In the context of a maritime collision, potential recovery for loss of use turns on whether the loss is total or partial. Schoenbaum, supra, at 114. The Umbria was a total loss case in which the Supreme Court considered whether vessel owners could recover damages for the probable profits of a future voyage which the vessel had contracted to perform. 166 U.S. 404, 421 (1897).
The Court determined no such recovery was permitted, citing the general rule in total loss cases that "collision damages are limited to the value of the vessel, with interest thereon, and the net freight pending at the time of the collision." Id.; see also Schoenbaum, supra, at 115. In so holding, the Court expressed concern that if total loss cases permitted recovery of damages for profits of voyages not yet begun, the potential damages would be limitless. The Umbria, 166 U.S. at 422. By contrast, in partial loss cases, profits lost while a vessel is awaiting repairs are recoverable. Schoenbaum, supra, at 118; see The Umbria, 166 U.S. at 421.
Recovery in total loss cases can include, as "net freight pending," the profits of the voyage the vessel is in the midst of performing when a total loss occurs. Tucker Energy Servs., Ltd. v. Hydraquip Corp., No. H-05-1265, 2007 WL 2409571, at *3 (S.D. Tex. Aug. 20, 2007) (citing The Umbria, 166 U.S. at 422).*fn4
In certain circumstances, recovery has been permitted in total loss cases for what can be described as "unavoidable" costs.*fn5 An example of such a case is Albany Ins. Co. v. Bengal Marine, Inc., which involved a barge that sank while it was being towed and was ultimately declared a constructive total loss. 857 F.2d 250, 251 (5th Cir. 1988). The district court awarded damages of $233,955.53 even though the fair market value of the barge was only $120,000. Id. at 253. Trial testimony indicated that certain expenses were necessarily incurred by cleaning the barge, because no shipyard or scrapyard would accept it, and the barge could not be left where it was without violating environmental and Coast Guard rules. Id. Testimony also indicated that temporary repairs were required otherwise the barge could not be moved. Id. The Fifth Circuit determined this testimony was plausible and did not require decreasing the damages award. Id. The Fifth Circuit also upheld damages for fleeting the barge, and for salaries and expenses incurred by Plaintiff, id.-all of which apparently related to the cleaning and temporary repairs of the barge.*fn6 See Tucker Energy Servs., 2007 WL 2409571, at *2 ("Albany [Ins. Co.] holds that necessary expenses resulting from a collision-like mandatory wreck removal-may be included in recovered damages. It supports the conclusion that immediate necessities are not, by definition, consequential.").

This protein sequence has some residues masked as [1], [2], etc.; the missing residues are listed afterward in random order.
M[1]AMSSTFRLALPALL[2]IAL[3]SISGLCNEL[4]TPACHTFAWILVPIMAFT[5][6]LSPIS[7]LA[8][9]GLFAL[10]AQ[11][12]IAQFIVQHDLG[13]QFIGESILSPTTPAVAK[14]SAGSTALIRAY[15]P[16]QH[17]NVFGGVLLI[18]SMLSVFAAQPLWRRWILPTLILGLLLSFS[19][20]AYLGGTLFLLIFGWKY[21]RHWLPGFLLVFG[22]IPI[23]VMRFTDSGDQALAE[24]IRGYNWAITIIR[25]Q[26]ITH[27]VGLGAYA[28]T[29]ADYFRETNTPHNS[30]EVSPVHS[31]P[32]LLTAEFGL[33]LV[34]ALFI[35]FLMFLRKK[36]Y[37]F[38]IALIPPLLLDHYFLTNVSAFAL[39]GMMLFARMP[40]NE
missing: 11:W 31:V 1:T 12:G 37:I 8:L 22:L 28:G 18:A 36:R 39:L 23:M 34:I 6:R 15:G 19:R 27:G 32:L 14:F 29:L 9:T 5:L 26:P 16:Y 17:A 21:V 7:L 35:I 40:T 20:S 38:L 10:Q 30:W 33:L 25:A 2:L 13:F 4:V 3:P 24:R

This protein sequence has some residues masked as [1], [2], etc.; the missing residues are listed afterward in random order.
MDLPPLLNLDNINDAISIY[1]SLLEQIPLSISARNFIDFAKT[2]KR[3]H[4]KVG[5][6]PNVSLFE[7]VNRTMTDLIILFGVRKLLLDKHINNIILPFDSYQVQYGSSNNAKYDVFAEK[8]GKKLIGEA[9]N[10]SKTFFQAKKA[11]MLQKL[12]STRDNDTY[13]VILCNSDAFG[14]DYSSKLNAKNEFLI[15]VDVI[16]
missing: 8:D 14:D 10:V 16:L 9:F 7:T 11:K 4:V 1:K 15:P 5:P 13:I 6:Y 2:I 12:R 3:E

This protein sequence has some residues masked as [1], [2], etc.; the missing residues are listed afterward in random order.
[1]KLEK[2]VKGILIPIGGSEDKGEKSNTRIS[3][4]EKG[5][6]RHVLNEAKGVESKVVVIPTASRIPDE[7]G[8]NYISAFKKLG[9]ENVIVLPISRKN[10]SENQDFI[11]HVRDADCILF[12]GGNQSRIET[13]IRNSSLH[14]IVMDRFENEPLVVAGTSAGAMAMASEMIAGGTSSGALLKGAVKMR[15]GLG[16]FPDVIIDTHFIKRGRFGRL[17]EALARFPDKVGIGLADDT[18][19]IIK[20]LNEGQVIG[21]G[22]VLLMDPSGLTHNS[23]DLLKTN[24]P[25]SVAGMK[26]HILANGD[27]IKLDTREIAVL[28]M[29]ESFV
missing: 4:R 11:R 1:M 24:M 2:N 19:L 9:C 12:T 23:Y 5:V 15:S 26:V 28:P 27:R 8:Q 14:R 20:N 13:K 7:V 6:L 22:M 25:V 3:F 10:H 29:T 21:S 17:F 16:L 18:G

O'Brien Bros v. The Helen B. Moran, 160 F.2d 502 (2d Cir. 1947), is another example of when recovery was permitted for unavoidable costs accompanying a total loss. The district court failed to determine whether the case involved a constructive total loss, which required the Second Circuit to remand. See id. at 505, 507. If it was determined that the case involved a constructive total loss, the Second Circuit instructed the district court to allow damages for the value of the vessel and costs of raising the vessel "inasmuch as she had to be raised in order to ascertain the extent of the damage and to remove her as an obstacle to the use of the slip in which she was sunk as a result of the collision." Id. at 506.
The Third Circuit has also recognized that damages may be appropriate as compensation for the costs of raising a vessel that is later determined to be beyond repair. See Crain Bros., Inc. v. Duquesne Slag Prods. Co., 273 F.2d 948, 953-54 (3d Cir. 1959).